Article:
Netflix Review: The Witcher
Series Format is Perfect for The Witcher
What do you get when you mix a monster-hunting, and destiny? Epic fantasy at its finest. What do you get when Netflix decides to take Polish author Andrzej Sapkowski bestselling book series (and wildly popular video games from CD Projekt Red) and cast Henry Cavill in a live-action adaptation?
The start of a journeymen's tale with the makings of a great fantasy series. If you've got the patience...
The Witcher Isn't a Sprint
Henry Cavill stars as Geralt of Rivia, a renowned Witcher - a magically created monster-hunting mutant - riding across The Continent on his horse Roach. He's perpetually entangled with destiny and disaster. If you're familiar with Geralt from the games, it will take a minutes to get used to Cavill in the role. His smoother face and vocal choices aren't likely to conform with any picture fixed in your mind. Give it a chance, Cavill grows into the character and projects the right energy and genuine presence.
The rest of the cast is spectacularly put together (not to mention damn fine to look at) and the interplay between canon and creative adaptation makes for a compelling and bloody story.
Everything's a Side Adventure
The Witcher follows the stories of monster-hunter Geralt of Rivia, and sorceress Yennefer of Vengerberg (Anya Colatra), as they circle each other and destiny. There's love, lust, anger, angst, violence and magic blended into a story line that tackles big themes even as it revels in the ridiculous; thank you bard Jaskier (aka Dandelion, played by Joey Batey).
Major world-building elements and the political intrigue unfold as the series also follows Ciri (Freya Allan), princess and granddaughter of Queen Calanthe of Cintra (Jodhi May), and the part she plays in a prophecy of change. Also can I get a righteous amen for the damn fine work from the ladies of Season One? Their stories are worth watching all on their own.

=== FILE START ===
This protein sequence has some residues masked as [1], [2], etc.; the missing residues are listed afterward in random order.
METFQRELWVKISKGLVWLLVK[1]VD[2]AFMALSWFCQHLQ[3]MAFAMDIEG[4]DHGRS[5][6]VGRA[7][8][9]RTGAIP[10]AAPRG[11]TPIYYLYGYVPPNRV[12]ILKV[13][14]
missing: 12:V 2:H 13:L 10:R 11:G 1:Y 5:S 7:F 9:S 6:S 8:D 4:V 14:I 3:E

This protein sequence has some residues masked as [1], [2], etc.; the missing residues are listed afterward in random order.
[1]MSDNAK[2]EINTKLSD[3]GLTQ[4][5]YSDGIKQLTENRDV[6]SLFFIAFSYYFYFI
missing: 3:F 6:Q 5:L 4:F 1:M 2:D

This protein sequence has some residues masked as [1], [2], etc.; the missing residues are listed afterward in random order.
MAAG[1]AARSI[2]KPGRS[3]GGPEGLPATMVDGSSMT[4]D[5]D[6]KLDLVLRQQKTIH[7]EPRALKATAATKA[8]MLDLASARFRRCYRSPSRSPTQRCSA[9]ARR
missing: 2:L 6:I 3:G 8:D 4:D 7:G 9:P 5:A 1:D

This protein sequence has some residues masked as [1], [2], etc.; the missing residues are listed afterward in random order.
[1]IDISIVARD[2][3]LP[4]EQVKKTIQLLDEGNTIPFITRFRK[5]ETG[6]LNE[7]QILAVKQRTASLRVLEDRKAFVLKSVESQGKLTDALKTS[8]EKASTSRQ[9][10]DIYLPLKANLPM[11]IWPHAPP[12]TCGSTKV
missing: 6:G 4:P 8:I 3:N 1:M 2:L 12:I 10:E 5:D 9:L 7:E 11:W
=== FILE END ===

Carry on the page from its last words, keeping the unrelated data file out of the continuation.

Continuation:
The Witcher uses all eight episodes to setup and tells its tale all while building this world. There is no filler.
The politics on The Continent organized as the Northern Kingdoms and the Nilfgaardian Empire (in the south) are slippery. Thankfully, it quickly becomes clear Hissrich has no intention of duplicating the Game of Thrones format and not just because they weren't given the budget. Geralt is a long-lived creature. His adventuring is a not only central, learning about his life is paramount. Getting that information with some semblance of chronological order? Kiss that goodbye. The Witcher is a seriously non-linear slow-burn.
But by episode 3 you won't really care.
Think of The Episodes As Short Stories
Showrunner Lauren S. Hissrich has a road map for The Witcher. I don't know exactly what it is, but I quickly decided to set aside all notions of how stories set in a feudal fantasy are translated onto screen. Whether you're familiar with Witcher stories or not, expect things to go sideways often. And, rest easy there's sword-work and great fight sequences mixed in with the magic and mayhem. The fight scene in the first episode is flat out brilliant.
Don't expect learning about these characters to feel easy or for their importance be to obvious from the outset because it won't be. Time slips with each episode in order to offer a better understanding of the motivations of the players and greater elements at work. Be flexible and let your focus shift with the character perspective until you've got a firm grasp on all the moving parts.
There are origin stories to be had, songs to be sung, mistakes to be made and losses to suffer. Think of The Witcher season one as a series of stories circling a common thread. I swear it all comes together in violence beautifully guided by the Law of Surprise.
This world revolves around family, fate, choice and consequences. These themes feature heavily in all eight episodes without dragging down the mystical elements in play. If you let The Witcher reel you in, you won't regret it. Although, it must be said. The final episode is only acceptable because we know the second season is already in the works.
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